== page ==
Some indeterminate time later—maybe later that night, maybe later that year—Jordyn and Kodi huddle around a stolen iPhone 6S watching fucked-up videos on the darknet. ISIS beheadings, lethal factory accidents, suicide tapes. It’s twisted how titillated Kodi and even Jordyn get from this horrific footage.

“Enough of that nonsense,” Kodi says. “You wanna see something really sick?”

They then watch the Ring video on YouTube. You’ve seen the one. Then the phone starts ringing in their hands!!! “Seven days,” the caller says. But it’s a fakeout. “Seven days I’ve been looking for this phone you thief, I know you have it blah blah blah.” It’s a cop, or the phone’s owner. Pretty clever fakeout. Kodi cracks the phone in half with nonchalance and the rest of the night is given to inhaling duster. Outside, unseen by our protagonists, a moose lurks in the treeline.

The next day it’s back to Gonzaga, where they roll into a class taught by a famous professor of Ring Studies, Doctor Jacoby Borzze. “Yeah, I’ve watched the Ring video, like, sixty friggin times,” the professor tells them. “It’s actually lit.”

“I didn’t think it was very lit,” Jordyn says, or something like that. He takes them into a back room full of antiques from the mid-80s and shows them the original Ring videotape, an import, he says, from Japan. (Good reference.) At this point, I’m in. This is the good horror that I live for. They watch that shit. The ring call comes to the nearest phone, a payphone in the hallway that they can see through a glass door. “Remarkable,” the doctor says. “That phone hasn’t worked in years.”

Matilda Anna Ingrid Lutz as Jordyn Calmabatter, Johnny Galecki as Jacoby Borzze, Alex Roe as Kodi Kodek

Jordyn answers the phone and gets the seven days shit, which was the coolest moment in the theater. I ain’t heard that shit in like fifteen years. And then, down the hall, her eyes fix on… is it… is it evil? No, it’s College Bae! Oh what is that feeling in his eyes? Does he wish to reconcile? Does he yearn for his lost love? I couldn’t tell you. Jordyn’s ear starts immediately bleeding and Kodi rushes her away. The look on College Bae is pensive, seeing this new romantic rival in the mix.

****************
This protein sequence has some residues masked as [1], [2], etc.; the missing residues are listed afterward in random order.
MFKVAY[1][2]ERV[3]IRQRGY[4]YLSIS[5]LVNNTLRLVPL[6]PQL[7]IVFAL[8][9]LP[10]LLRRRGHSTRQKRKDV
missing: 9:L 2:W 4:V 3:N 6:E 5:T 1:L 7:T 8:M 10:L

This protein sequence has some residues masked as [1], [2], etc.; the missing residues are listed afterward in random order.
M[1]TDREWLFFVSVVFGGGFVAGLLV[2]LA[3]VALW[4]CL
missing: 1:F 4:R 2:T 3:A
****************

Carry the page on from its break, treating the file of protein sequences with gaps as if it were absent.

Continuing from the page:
For the next solid hour the movie fucking sucks. Jordyn and Kodi catch rides and bum cigarettes. Jordyn falls increasingly into homelessness and drug use. No Ring stuff happens, even as they try to solve the mystery behind the Ringing. No one actually gets ringed, though. They go to Vincent D’Onofrio’s house and he kills himself with an axe (swings it right into his own neck, very good scene). It’s unclear why this happens. I ducked into the bathroom for a vape sesh at this point. There was a woman combing her hair in the bathroom when I walked in, just like in the movie.

It freaked me out, needless to say. It was only after I crouched hidden atop the commode for twenty minutes that I calmed enough to realize that this woman… was me. So I went back to the theater, reappearing just in time for the tail end of the final day.

Oh, yeah, it’s that good shit now. I’m glad I skipped the dull part. People are getting Ringed out left and right. Kodi opens a stolen laptop. BLAM. Ringed. Jordyn texts the video to her friends. BLAMMO. Blows up their phones like Samsung. Truck dad—shows up, gets ringed. College Bae: Ringed. No one makes it out alive. At the end of the movie, the whole god damn theater gets Ringed. Samara charges the freaking lens like she’s coming right at you. I was literally shaking when I left the theater, pale and gray and soaked in piss.

This movie is awesome. This movie is bad. I cannot wait for Rings 2: Ringu, the eleventh film in the ocean-spanning international saga, in which we’ll finally get to see the X-Men fight alongside the Avengers—or against them. I want an English language Grudge v. Ring. I want a 3D sequel. I want it all, god damn it. I’m so fucking hype right now. I waited for this film forever. I love movies. I want to see all the movies. I throw up popcorn and soda and I lay in it. I’ve never not lived at this theater. I want to fuck. I need to fuck something immediately. I reach into the movie screen and fuck it. I’m alone inside the theater. Blood is pounding in my ears like the beat of a giant drum. The entire screen is shaking. Sweat pours in my eyes and stings til I can’t see. I can’t stop sweating. I can’t stop fucking. It is the persistence of this life that makes me panic; I will fuck for seven days. No rating. No moral. I didn’t see this movie.

Photo Credits: Ring 0, The National Archives of Terrorism Science, Rings 3, Ring 0, Zelda 6.